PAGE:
In March, at the beginning of lockdown, we reported on Kellogg student Frederik Filz von Reiterdank’s newly formed student group, Students Against Corona. Frederik formed the group with his sister, Irina Filz von Reiterdank, who is a Medicine student at the Utrecht University and Chairman of the Supervisory Board for VCMS, one of the largest student surgery societies globally and friend Craig Brown, an International Business student from Loughborough University and Managing Director of Enzo Bespoke Events Ltd.
Their volunteer network began by delivering groceries to over 700 people in the UK and making gift bags for NHS workers. The news spread as they appeared on BBC World News nine days after launching, followed by an article in Forbes. Since then the online platform, connecting a network of student volunteers to people who need assistance during the COVID-19 pandemic, has now helped over 100,000 people worldwide.
From local beginnings, the movement has grown explosively, and is now operating out of 24 cities in 14 countries, reaching from Orange County, USA to New Delhi, India. They provide the blueprint, hygiene standards and support network to help students start new volunteering groups in their region.
Their Indian hub has facilitated more than 100,000 meal deliveries; in Pakistan schools have been given classes on the coronavirus and hygiene; in Gambia 350kg of food has been donated to ten local families that lost access to food. In the USA more than 1,300 food packages have been donated, while 65 flower bouquets were sent to mothers at home with their children and handwritten letters sent to retirement homes.
Though StudentsAgainstCorona is global, it is all about the local hubs making a difference to their communities. “While you want to work at scale, it is really important to maintain a community feel within each hub,” said co-founder Frederik Filz von Reiterdank. “We realised it could be a real force for good: an international network giving local volunteers the information and tools they need to reach the people near them who most need help.”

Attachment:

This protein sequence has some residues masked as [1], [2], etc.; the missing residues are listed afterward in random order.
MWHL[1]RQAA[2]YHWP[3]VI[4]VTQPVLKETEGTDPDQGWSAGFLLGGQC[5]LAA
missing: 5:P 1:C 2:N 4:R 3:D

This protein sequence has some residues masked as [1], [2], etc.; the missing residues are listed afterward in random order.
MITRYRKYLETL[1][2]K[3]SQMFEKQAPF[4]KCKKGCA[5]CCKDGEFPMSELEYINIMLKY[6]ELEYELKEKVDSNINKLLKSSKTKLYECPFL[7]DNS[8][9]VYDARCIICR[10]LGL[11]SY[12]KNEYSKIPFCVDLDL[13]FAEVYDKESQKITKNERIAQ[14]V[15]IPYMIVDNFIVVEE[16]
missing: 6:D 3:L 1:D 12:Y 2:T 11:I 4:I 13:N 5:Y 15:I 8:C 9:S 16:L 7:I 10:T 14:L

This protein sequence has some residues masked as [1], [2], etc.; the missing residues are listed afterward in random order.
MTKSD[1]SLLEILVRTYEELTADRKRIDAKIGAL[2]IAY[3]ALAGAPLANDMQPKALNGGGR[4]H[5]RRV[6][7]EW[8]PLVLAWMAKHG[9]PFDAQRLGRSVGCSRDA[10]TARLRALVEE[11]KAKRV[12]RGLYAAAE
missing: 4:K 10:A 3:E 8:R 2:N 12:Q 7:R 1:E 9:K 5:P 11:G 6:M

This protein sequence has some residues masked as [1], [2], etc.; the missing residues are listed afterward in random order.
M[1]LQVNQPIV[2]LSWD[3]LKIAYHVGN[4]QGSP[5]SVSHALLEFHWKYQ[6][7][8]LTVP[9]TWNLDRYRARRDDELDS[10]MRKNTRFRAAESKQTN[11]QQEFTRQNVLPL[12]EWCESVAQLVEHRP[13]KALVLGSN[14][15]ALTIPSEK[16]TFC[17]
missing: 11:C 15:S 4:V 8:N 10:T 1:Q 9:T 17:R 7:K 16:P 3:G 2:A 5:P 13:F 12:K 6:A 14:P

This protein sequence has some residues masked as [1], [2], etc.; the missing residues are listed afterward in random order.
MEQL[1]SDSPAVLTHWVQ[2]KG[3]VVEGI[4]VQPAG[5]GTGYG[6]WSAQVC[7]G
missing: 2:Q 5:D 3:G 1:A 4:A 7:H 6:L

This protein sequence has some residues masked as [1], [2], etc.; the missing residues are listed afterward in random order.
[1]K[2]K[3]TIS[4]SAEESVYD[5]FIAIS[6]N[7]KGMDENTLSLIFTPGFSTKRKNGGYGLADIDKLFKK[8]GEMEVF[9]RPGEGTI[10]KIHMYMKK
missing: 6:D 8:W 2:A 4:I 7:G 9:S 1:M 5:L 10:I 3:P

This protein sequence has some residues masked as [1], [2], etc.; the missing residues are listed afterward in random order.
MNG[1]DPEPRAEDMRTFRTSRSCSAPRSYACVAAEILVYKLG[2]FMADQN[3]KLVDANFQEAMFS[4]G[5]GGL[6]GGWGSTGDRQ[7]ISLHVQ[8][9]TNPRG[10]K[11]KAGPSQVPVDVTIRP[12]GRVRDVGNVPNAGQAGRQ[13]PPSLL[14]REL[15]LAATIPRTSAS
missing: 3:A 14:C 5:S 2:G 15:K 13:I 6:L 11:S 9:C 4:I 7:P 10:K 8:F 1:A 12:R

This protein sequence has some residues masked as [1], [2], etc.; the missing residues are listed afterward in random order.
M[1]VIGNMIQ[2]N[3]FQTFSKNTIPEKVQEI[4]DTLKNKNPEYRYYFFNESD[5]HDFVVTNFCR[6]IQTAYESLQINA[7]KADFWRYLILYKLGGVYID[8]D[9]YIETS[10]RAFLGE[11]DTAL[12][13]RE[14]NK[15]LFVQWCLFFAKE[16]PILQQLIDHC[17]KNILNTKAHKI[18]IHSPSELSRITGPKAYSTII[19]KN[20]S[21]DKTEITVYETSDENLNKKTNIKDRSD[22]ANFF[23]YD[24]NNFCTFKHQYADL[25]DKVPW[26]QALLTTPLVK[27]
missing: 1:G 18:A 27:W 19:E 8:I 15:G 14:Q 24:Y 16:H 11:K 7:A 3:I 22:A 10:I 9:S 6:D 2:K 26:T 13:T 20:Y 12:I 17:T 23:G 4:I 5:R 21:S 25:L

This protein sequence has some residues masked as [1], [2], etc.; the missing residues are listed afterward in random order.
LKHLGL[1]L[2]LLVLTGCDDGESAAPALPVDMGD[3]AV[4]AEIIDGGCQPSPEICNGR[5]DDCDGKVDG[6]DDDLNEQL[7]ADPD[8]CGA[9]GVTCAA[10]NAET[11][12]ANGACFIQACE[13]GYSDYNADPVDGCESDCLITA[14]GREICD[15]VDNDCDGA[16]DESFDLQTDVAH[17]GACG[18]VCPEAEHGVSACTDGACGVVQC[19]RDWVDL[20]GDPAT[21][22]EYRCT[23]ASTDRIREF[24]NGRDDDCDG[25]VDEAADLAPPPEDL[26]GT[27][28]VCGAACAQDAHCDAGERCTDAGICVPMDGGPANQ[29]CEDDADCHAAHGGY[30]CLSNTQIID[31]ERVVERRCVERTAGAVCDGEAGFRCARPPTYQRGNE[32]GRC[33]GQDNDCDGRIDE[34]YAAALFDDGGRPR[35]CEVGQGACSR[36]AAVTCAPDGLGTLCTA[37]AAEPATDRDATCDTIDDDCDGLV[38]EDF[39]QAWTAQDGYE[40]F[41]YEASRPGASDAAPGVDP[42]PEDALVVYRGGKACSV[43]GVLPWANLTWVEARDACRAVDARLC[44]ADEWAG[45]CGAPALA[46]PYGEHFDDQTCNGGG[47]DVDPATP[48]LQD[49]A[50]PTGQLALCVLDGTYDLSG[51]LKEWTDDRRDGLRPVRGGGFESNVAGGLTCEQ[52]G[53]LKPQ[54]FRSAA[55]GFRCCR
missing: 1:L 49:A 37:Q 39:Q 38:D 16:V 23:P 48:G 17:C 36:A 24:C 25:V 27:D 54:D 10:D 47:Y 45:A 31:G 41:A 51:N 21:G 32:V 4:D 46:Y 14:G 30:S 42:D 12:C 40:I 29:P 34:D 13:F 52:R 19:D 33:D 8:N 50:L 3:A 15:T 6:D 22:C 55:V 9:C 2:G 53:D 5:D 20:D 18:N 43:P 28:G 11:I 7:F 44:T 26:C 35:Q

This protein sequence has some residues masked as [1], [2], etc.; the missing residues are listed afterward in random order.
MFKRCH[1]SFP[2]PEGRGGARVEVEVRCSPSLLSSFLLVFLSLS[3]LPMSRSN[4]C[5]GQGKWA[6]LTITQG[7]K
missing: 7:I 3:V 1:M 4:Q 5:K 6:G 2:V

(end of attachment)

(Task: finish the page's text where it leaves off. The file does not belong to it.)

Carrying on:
The founders do not intend to stop with the coronavirus pandemic and plan to rebrand towards a platform called StudentsCare. “This crisis has made it clear how much students want – and can – contribute to their society, and many of the people who need help now will also need help after this pandemic,” said co-founder Craig Brown.
Today the group is focusing on aiding people at risk; in the future they hope to continue helping those in need long after the current crisis, and to foster strong relationships between generations.
Meet volunteer Abdoulie Jawneh from Brikama, Gambia
Abdoulie Jawneh is a 32-year-old primary school teacher from the Missira neighbourhood in Brikama, Gambia. He saw the interview with StudentsAgainstCorona on BBC World News, got in touch, and set up the Brikama branch. He has been one of SAC’s most dedicated and motivated hub leaders and has overseen three notable projects since joining SAC a few weeks ago:
- Constructing community hand-washing stations out of empty 20L oil cans to give people access to essential sanitation. Without finance, the best way of helping is by raising awareness and encouraging safe practices
- Distributing over 350kg of food to ten local families impacted by COVID-19. Stay at home orders have disrupted many families’ ability to access essential staples such as rice and sugar, so this effort goes a long way in helping parents bridge the gap until local stores and markets eventually reopen
- Posting 200 flyers raising awareness about COVID-19 in Brikama and WHO-endorsed sanitary practices. Education is the first step in fighting the pandemic